Steamboat Springs City Council spent a year considering a property tax to help fund the city's Parks and Recreation efforts in 2021 but ultimately decided not to bring the proposal to voters.
Editor's Note: This story has been updated to correct the spelling of Bryan Swintek's name.
Talk of a property tax in Steamboat Springs surfaced once again on Tuesday as Council member Bryan Swintek suggested the city should explore a dedicated revenue source for Parks and Recreation during a discussion about adding a second sheet of ice at Howelsen Ice Arena.
While council expressed openness to providing some funding for the project, exactly where that would come from wasn’t entirely clear.
“I’m tired of having these conversations and then saying we don’t have the $3 million,” Swintek said, referencing the amount of money requested for the sheet of ice in the form of a matching grant.
“The seven of us sitting here have this ability and so I would love for us to explore a property tax for Parks and Rec so we have a dedicated funding source so we can invest in our locals… so we no longer have to sit here and rationalize why we can’t,” Swintek continued.
“You went there,” said Council member Michael Buccino in response.
“It needed to be said,” Swintek replied.
Council did not discuss a property tax following Swintek’s comment and he clarified that he didn’t think the discussion should be tied to the second sheet of ice conversation.
A property tax is not a novel idea. Steamboat had a property tax until 1979 when voters opted to replace it with a 4% sales tax. For 40 years Steamboat championed its lack of a property tax and still does to some degree, though voters added a 2-mill tax to support EMS service in 2019.
The concept of introducing a new funding source for the city in the form of a property tax has frequently come up in recent years. City council spent a year studying exactly what Swintek proposed in 2020 and 2021 before ultimately canceling that effort fearing a new tax would be rejected by voters.
That proposal would have been for a 2-mill property tax that would have been dedicated to Parks and Recreation uses, but city council at the time felt it wasn’t ready for “prime time,” according to reporting from Steamboat Pilot & Today. Even the Steamboat Springs Winter Sports Club had withdrawn their support for the new tax.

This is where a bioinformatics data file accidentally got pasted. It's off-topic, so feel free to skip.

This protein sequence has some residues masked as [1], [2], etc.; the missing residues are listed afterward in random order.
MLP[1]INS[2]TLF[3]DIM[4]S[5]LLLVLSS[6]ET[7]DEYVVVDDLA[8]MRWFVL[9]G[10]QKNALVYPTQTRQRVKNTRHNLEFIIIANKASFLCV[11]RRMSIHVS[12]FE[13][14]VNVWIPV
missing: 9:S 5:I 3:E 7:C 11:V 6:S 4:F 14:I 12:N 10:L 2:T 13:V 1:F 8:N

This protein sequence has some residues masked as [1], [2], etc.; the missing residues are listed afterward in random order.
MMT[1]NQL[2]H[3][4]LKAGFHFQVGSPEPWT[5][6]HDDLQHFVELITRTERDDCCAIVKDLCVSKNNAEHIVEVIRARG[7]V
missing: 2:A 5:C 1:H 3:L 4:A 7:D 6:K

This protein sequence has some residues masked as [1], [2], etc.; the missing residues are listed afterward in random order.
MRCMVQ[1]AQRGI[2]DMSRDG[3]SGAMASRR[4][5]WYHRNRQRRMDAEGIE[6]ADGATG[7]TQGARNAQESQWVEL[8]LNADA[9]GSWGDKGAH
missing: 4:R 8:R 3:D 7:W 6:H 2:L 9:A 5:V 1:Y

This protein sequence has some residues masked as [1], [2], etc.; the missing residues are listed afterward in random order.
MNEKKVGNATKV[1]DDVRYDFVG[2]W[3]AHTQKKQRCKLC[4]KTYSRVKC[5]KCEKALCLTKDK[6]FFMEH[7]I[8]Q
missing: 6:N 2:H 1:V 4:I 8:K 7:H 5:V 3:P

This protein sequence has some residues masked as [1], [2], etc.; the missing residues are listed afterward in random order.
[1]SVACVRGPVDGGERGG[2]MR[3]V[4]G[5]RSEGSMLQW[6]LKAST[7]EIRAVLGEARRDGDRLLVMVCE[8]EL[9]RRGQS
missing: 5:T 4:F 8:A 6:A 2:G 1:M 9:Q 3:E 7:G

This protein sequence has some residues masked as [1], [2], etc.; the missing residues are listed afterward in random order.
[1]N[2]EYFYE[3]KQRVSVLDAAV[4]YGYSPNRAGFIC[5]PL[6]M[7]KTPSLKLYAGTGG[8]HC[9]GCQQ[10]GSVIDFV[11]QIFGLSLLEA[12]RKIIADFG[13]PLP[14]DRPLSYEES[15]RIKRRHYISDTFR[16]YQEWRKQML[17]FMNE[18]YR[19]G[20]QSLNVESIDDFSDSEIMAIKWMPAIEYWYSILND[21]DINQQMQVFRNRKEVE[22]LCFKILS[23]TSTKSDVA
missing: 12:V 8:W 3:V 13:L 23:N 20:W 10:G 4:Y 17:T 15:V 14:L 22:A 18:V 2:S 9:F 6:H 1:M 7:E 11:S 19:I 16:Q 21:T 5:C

“Hopefully in another year, we can come back and try again,” then Council President Robin Crossan said in July of 2021 as Council voted unanimously to end property tax talks.
Funding isn’t just a challenge for Parks and Recreation though. A property tax has also been discussed in the context of transit funding as the city is struggling to keep pace with increased costs for its bus service. In 2021, then council member Lisel Petis suggested the next property tax effort should be focused on transit, not parks.
The Yampa Valley Bugle asked city council candidates including Swintek about the prospects of a property tax ahead of November’s election.
As a candidate in August Swintek said he needed more time to get feedback from the community before forming his opinion on whether a property tax was needed or not.
When asked in May, Buccino said he felt the city’s current sales tax structure has continued to work for the community and he would rather save the concept of a property tax for use as part of a Regional Transportation Authority.
As a candidate in October, Council member Steve Muntean expressed his support for the city’s current funding model as well. Muntean said he didn’t think the community would support a property tax. He suggested the city should be focused on addressing issues that could negatively impact sales taxes such as the lack of housing that limits the output of local businesses.
Council President Gail Garey showed her support when a property tax came up in July as council discussed whether to exempt sales taxes on personal hygiene products like diapers. At the time, Crossan said such an exemption could be used as a bargaining chip with voters if and when council were to revisit a property tax.
Initial proposals for a new property tax in 2021 included changes to sales taxes with one proposal eliminating sales taxes on certain items like groceries or utilities and another simply reducing the sales tax rate across the board by 0.5%.
“I would be more than happy to work on a property tax with you,” Garey told Crossan during the July discussion.